Our Game of the Year list represents the thoughts of the VideoGamer.com hive mind, but what about the individual titles which slipped through the cracks? Our Staff Picks might not be GOTY material, usually because they're deeply flawed in certain areas, but they still managed to strike a chord with us in some way. Today, Neon talks about Last Window...

Given the sheer number of big name releases we've had, it's fair to say that 2010 wasn't a particularly good year [time?] to be an underdog. Quite a few smaller releases ended up falling between the cracks, crushed by the gargantuan presence of behemoths like Halo, Red Dead and Black Ops. Under the circumstances, Last Window never stood much chance of making waves. Even if it had done, that wouldn't have benefitted developer Cing; the Japanese studio went bankrupt back in March.

But let's not get too gloomy here. It's a minor miracle that we Europeans even got to play Last Window at all, and our poor friends over the pond are still waiting for an American release. I'm just happy to get the chance to say goodbye to former-turned-private-detective Kyle Hyde - one of my all-time favourite video game heroes.

Last Window is the sequel to Hotel Dusk, an adventure game best known for its delightful, Take On Me-style rotoscoped graphics. This follow-up jumps forward to 1980's Los Angeles, and finds the moody Kyle Hyde at an even lower ebb than usual: he's just been fired, his rent is due, and the apartment block he lives in is due to be demolished. The game follows our man over the course of a week as he attempts to sort his life out while simultaneously solving a complex mystery - one that's deeply woven into the history of Cape West Apartments, and of Hyde himself.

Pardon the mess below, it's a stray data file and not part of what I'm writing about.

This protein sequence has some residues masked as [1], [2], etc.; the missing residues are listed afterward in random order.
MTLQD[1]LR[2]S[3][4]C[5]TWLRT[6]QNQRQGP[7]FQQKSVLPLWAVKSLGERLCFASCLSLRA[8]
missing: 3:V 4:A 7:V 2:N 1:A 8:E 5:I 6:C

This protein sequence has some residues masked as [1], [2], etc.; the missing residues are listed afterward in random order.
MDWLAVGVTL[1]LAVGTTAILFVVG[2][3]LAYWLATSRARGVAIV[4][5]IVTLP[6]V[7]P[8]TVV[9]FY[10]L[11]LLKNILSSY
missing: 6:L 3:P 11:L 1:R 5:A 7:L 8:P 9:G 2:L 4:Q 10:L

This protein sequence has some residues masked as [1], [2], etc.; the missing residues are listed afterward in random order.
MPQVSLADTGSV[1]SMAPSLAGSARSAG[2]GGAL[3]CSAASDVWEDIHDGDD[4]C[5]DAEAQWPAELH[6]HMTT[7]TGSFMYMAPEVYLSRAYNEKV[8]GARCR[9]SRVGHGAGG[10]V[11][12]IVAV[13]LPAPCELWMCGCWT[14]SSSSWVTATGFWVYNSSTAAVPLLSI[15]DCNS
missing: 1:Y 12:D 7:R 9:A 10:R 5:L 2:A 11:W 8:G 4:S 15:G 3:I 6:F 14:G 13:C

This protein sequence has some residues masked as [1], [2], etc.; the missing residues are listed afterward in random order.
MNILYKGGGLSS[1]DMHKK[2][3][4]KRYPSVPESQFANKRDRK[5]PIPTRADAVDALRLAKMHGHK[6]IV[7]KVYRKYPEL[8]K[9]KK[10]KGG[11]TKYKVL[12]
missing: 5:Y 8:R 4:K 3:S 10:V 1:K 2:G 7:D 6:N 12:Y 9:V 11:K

Like its predecessor, Last Window is played with the DS held sideways so that it resembles a book. It's no surprise, then, that the game itself is almost entirely narrative driven. Despite its identity as an adventure game, genuine puzzles are relatively rare - although those that do pop up are smartly designed, and largely superior to those found in Hotel Dusk. For the most part, however, you're simply looking for a way to advance the plot - the right place to visit, or the right person to speak to.

That may not sound massively appealing, or even particularly exciting, but Last Window easily boats one of the best plots we've had all year - a carefully-honed tale that encompasses murder, betrayal, and all manner of deception. It's a remarkably adult story too, exploring mature themes with intelligence and subtlety. Appropriately enough, given that it's the developer's swansong, Last Window is a game about loss, regret and redemption. The fact that it's so easy to engage with these topics is testament to Cing's handling of its characters. The cast includes a cash-sponging musician, a paranoid widow, and a seedy, pony-tailed stranger with a mean attitude. They're flawed, multi-faceted characters with genuine emotional depth, and the chances are that you'll love them.

But most of all, you'll love Kyle Hyde - the morose-yet noble Kyle Hyde with his sharp wit, warm heart, and effortlessly stylish goatee. You'll get more out of Last Window if you've finished Hotel Dusk, but even if you haven't there's a huge amount to enjoy here. By the time you reach the story's moving conclusion, you'll be wishing there were more narrative-driven games that are half as good as this. Rest in peace, Cing.

For more end of year content, head over to our Game of the Year 2010 hub.